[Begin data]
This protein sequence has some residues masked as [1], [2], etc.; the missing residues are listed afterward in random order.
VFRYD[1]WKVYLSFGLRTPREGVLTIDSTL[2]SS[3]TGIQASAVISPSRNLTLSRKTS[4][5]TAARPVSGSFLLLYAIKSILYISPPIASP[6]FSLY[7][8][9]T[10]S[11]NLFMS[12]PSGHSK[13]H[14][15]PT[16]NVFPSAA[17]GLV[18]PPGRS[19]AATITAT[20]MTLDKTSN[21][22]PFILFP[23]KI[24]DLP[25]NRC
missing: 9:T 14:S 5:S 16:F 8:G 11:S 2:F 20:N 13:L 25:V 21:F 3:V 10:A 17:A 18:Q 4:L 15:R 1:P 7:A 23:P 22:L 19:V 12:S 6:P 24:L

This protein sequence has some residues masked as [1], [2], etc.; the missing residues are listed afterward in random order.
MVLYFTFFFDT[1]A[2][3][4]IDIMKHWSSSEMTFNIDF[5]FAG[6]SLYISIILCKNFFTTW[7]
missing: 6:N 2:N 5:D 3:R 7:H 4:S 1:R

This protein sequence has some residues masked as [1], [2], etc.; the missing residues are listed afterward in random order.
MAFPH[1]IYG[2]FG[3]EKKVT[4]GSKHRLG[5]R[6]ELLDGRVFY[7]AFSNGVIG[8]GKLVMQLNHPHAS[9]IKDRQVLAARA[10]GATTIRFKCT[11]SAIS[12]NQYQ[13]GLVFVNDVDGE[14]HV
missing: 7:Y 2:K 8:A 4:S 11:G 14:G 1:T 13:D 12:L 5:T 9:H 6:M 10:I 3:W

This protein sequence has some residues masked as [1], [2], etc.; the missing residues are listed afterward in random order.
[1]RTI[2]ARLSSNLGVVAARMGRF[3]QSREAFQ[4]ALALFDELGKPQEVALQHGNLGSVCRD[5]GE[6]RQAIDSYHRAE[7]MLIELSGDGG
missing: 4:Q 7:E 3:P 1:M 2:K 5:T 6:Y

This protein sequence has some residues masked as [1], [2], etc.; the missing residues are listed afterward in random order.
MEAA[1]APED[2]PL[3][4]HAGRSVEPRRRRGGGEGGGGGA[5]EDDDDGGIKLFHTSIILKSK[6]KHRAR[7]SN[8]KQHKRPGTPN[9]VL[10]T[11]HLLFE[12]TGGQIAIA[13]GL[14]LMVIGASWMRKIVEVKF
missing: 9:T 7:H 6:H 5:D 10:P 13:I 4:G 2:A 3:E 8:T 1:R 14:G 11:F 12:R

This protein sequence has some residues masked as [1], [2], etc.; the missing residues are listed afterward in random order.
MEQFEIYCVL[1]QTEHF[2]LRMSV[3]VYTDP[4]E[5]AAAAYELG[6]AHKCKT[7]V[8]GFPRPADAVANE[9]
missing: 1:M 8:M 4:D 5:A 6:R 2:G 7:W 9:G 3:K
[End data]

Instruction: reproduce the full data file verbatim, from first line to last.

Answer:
This protein sequence has some residues masked as [1], [2], etc.; the missing residues are listed afterward in random order.
VFRYD[1]WKVYLSFGLRTPREGVLTIDSTL[2]SS[3]TGIQASAVISPSRNLTLSRKTS[4][5]TAARPVSGSFLLLYAIKSILYISPPIASP[6]FSLY[7][8][9]T[10]S[11]NLFMS[12]PSGHSK[13]H[14][15]PT[16]NVFPSAA[17]GLV[18]PPGRS[19]AATITAT[20]MTLDKTSN[21][22]PFILFP[23]KI[24]DLP[25]NRC
missing: 9:T 14:S 5:S 16:F 8:G 11:S 2:F 20:N 13:L 25:V 21:F 3:V 10:A 17:A 18:Q 4:L 15:R 1:P 7:A 23:P 22:L 19:V 12:S 6:P 24:L

This protein sequence has some residues masked as [1], [2], etc.; the missing residues are listed afterward in random order.
MVLYFTFFFDT[1]A[2][3][4]IDIMKHWSSSEMTFNIDF[5]FAG[6]SLYISIILCKNFFTTW[7]
missing: 6:N 2:N 5:D 3:R 7:H 4:S 1:R

This protein sequence has some residues masked as [1], [2], etc.; the missing residues are listed afterward in random order.
MAFPH[1]IYG[2]FG[3]EKKVT[4]GSKHRLG[5]R[6]ELLDGRVFY[7]AFSNGVIG[8]GKLVMQLNHPHAS[9]IKDRQVLAARA[10]GATTIRFKCT[11]SAIS[12]NQYQ[13]GLVFVNDVDGE[14]HV
missing: 7:Y 2:K 8:A 4:S 11:G 14:G 1:T 13:D 12:L 5:T 9:H 6:M 10:I 3:W

This protein sequence has some residues masked as [1], [2], etc.; the missing residues are listed afterward in random order.
[1]RTI[2]ARLSSNLGVVAARMGRF[3]QSREAFQ[4]ALALFDELGKPQEVALQHGNLGSVCRD[5]GE[6]RQAIDSYHRAE[7]MLIELSGDGG
missing: 4:Q 7:E 3:P 1:M 2:K 5:T 6:Y

This protein sequence has some residues masked as [1], [2], etc.; the missing residues are listed afterward in random order.
MEAA[1]APED[2]PL[3][4]HAGRSVEPRRRRGGGEGGGGGA[5]EDDDDGGIKLFHTSIILKSK[6]KHRAR[7]SN[8]KQHKRPGTPN[9]VL[10]T[11]HLLFE[12]TGGQIAIA[13]GL[14]LMVIGASWMRKIVEVKF
missing: 9:T 7:H 6:H 5:D 10:P 13:I 4:G 2:A 3:E 8:T 1:R 14:G 11:F 12:R

This protein sequence has some residues masked as [1], [2], etc.; the missing residues are listed afterward in random order.
MEQFEIYCVL[1]QTEHF[2]LRMSV[3]VYTDP[4]E[5]AAAAYELG[6]AHKCKT[7]V[8]GFPRPADAVANE[9]
missing: 1:M 8:M 4:D 5:A 6:R 2:G 7:W 9:G 3:K